minds are growing and emotions are swirling.

It can be
overwhelming ... but not as much as what happens to June in
“Innocents,” the new Netflix series. One moment, she's a slender
teen; the next, she's a burly Scandinavian man.

“It's difficult
and stressful,” said Sorcha Groundsell, 20, who plays her. “It's
this medical condition that's brought on by extreme emotional
situations.”

As the story starts,
the emotions are definitely extreme. She and Harry have fallen in
love and are fleeing their abusive parents. “I don't think it's
ever presented as happy-teens-run-away-together or crazy special
effects,” Groundsell said. “It's very much exploring the
psychological consequences.”

Their world is
changing anyway, as they go from quiet Yorkshire (of pudding and
terrier fame) to London. Now June is suddenly played by Johannes
Haukur Johannesson, a beefy, Icelandic actor who was Thomas in “A.D.”
and Lem in “Game of Thrones.”

Percelle Ascott, 25,
who plays Harry, must love them both. “Johannes is a phenomenal
actor who can portray June's characteristics,” he said.

For co-creators
Simon Duric and Hania Elkington, this suggests emotions that go well
beyond teens. “Even now, at 39, I'm gonna carry on changing for the
rest of my life,” Duric said.

They decided to make
it a malady that affects females. “Women's bodies change,”
Elkington said. “They go through childbirth. The female body,
particularly, is capable of extraordinary things.”

As men and women
change, their loved ones adapt. For Harry, Ascotte says, the
adaptation is extreme: “It's a case of: Can you ever love someone
unconditionally?”

This is like real
life, Groundsell said. “It's magnified, but it is a very relatable
thing.”

Or, perhaps,
mega-magnified.

-- “The
Innocents,” eight-episode season arrives Friday (Aug. 24) on
Netflix

 

 

"Mercedes" drives back into the drama Kingdom


"Mr. Mercedes" could easily have been a one-shot mini-series ... and a good one. But TV prefers series, so now it's back, opening Wednesday (Aug. 22). It has the same A-level writers (David Kelley adapting Stephen King) and the same stars ... but a much different approach, what with a key character being in a coma. Here's the story I sent to papers:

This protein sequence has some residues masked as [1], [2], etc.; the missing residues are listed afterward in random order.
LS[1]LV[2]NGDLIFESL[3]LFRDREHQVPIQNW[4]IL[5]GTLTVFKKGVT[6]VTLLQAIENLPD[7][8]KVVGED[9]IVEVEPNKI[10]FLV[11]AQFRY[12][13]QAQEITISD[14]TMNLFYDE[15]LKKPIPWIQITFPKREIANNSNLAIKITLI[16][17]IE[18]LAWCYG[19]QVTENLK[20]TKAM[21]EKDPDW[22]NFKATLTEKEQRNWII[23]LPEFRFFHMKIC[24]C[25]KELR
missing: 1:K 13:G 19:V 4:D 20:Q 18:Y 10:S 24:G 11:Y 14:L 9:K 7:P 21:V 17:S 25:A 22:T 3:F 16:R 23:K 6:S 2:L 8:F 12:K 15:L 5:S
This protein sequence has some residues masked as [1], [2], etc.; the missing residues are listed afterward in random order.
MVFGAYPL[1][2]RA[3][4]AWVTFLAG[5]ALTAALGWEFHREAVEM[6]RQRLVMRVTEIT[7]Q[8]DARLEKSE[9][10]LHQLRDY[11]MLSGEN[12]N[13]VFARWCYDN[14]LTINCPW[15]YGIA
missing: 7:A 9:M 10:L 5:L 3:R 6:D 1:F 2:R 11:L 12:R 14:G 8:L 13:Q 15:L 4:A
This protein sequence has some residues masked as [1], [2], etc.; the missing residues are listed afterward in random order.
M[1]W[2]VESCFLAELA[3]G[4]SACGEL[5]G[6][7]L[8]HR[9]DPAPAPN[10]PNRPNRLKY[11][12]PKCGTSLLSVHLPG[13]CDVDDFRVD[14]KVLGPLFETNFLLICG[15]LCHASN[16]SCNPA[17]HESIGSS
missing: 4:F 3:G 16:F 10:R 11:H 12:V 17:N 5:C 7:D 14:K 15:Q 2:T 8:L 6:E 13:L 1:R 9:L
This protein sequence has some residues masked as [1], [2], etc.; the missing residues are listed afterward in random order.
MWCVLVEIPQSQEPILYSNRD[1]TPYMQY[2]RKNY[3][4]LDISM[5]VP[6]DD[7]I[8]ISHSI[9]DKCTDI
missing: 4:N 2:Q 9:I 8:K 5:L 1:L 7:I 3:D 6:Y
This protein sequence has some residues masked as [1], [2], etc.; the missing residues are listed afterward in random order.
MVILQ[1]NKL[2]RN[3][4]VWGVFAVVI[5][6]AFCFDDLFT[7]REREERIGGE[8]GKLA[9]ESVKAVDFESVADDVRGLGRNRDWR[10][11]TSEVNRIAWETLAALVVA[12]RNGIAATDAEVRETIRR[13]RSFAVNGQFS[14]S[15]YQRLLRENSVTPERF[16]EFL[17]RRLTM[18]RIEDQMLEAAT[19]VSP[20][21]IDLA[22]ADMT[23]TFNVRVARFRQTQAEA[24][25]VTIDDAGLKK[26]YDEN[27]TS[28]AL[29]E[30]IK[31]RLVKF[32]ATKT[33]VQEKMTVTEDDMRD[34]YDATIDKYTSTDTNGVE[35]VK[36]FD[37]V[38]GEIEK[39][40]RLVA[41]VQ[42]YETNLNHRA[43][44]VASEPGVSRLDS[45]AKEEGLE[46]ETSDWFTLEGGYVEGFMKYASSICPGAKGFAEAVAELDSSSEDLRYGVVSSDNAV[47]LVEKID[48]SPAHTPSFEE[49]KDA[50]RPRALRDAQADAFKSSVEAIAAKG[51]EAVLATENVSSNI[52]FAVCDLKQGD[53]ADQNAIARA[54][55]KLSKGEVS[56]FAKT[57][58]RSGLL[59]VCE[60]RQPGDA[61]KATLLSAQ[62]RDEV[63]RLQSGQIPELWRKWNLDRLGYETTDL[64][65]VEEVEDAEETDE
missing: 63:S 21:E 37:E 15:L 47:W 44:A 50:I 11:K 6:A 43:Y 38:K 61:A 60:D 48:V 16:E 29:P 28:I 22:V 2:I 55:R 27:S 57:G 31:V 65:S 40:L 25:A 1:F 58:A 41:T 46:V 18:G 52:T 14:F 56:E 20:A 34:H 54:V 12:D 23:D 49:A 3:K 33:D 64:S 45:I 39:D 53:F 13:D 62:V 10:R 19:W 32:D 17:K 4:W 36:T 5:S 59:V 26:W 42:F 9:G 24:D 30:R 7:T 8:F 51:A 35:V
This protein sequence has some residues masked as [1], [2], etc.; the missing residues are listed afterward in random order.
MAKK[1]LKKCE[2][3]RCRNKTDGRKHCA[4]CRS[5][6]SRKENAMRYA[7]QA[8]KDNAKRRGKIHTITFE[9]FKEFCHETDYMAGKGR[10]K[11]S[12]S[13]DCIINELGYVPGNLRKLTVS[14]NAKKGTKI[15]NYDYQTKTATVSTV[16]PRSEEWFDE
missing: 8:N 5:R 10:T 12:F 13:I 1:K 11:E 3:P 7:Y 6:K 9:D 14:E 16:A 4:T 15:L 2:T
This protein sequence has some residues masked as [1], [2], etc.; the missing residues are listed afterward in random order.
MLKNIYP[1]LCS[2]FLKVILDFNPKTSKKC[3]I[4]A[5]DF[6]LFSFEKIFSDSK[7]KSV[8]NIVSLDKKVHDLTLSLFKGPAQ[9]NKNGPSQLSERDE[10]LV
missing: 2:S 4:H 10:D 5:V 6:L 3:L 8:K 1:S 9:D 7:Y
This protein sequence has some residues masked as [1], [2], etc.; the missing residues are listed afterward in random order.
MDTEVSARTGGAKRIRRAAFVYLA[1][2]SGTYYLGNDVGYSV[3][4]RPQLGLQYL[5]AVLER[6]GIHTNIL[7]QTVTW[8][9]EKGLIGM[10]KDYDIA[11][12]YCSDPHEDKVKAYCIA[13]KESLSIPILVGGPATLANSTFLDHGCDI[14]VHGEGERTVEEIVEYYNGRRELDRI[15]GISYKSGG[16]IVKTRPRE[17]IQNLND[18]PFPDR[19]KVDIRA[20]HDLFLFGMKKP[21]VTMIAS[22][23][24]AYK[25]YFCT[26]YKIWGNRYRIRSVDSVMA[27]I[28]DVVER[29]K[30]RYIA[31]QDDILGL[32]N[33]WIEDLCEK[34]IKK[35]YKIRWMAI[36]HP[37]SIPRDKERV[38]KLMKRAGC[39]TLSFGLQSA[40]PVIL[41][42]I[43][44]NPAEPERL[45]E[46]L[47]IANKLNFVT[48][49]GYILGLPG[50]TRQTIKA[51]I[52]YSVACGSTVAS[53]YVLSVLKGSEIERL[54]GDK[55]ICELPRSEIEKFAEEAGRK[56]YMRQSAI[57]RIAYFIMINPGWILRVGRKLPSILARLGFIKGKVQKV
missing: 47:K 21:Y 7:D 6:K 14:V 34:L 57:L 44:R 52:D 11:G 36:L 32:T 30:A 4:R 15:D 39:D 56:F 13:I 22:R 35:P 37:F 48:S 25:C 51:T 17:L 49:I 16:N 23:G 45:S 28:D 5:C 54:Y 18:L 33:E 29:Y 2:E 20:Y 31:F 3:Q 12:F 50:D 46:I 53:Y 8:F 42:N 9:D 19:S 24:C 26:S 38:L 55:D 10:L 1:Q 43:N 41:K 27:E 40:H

By Mike Hughes

A mind is a terrible
thing to wake.

At least, this mind
is. It belongs to Brady, who crashed a Mercedes-Benz into a crowd.

As the new “Mr.
Mercedes” season starts, he's been in a coma for a year.
Unfortunately, a scientist is doing experiments that could awaken
evil.

This is, after all,
a Stephen King tale; does that make it supernatural? Jack Bender, the
director, calls it “a character-rich show (that visits) what you
called 'supernatural,' but I'll call 'Stephen Kingdom.'”

All of that is
remixed by David Kelley, who's ranged from “Ally McBeal” to “The
Practice.” As actress Breeda Wool (who plays Brady's former work
colleague) says, for “Stephen King world, David Kelley is one hell
of a bridge.”

Kelley gave the
story a makeover, because the books' comtemplations were hard to
dramatize. He:

-- Juggled the plot,
to make retired cop Bill Hodges (Brendan Gleeson) the main character.
In the first book, Bender said, Hodges “didn't come in ... until
about Page 250.”

-- Added a dream
scene in the season-opener, allowing Brady to walk, talk ... and even
dance. The goal, Bender said, was “to keep him active and not just
lying in a hospital bed.”

-- Manufactured a
major character, a neighbor who becomes Hodges' friend and
confidante. The old cop “needed to have some human being who is
dependable and sane and is some kind of safe haven,” said Holland
Taylor, who plays her.

Kelley also found
fun with a quirky character. Holly Gibney (Justine Lupe) is Hodges'
young, obsessive-compulsive partner in the Finders Keepers detective
agency.

“Every one of
these characters has challenges,” Bender said, but hers “are a
little more on the outside.”

Holland's character
even asks: “How weird are you?” In the “Stephen Kingdom,”
that's a key question.

-- “Mr. Mercedes,”
10 p.m. Wednesdays, Audience Network, via DirecTV or AT&T
U-verse; second season starts Aug. 22

 

Betty White -- a lover of people, dogs, bears, games and hot dogs


I've interviewed Betty White often over the years and found her to be just what you'd expect -- smart, optimistic and caring. This story -- keyed to an Aug. 21 special on PBS -- is different: White wasn't available for a Television Critics Association session, but many of the people who know her were. Combining that with her memoir, here's the story I sent to papers:

By Mike Hughes

By now, Betty White
seems qualified for the TV version of sainthood.

Just ask Arthur
Duncan, who worked with her 64 years ago. “She was probably one of
the nicest, the grandest, the greatest of all people that I've had
the chance to meet,” he said.

Or ask Georgia
Engel, who sees her nowadays ... when they often talk about animals,
including a grizzly bear named Bambam. “She told me how to give
Bambam a marshmallow with my teeth, and the bear takes it,” Engel
said. “And Betty was so happy.”

Clearly, White –
the subject of a PBS profile Aug. 21 -- is beloved by colleagues,
bears and situation-comedy fans. At 96, she's been on 20 seasons of
sitcoms, led by “Golden Girls” and “The Mary Tyler Moore Show”;
she's been nominated for 21 Emmys, winning five times.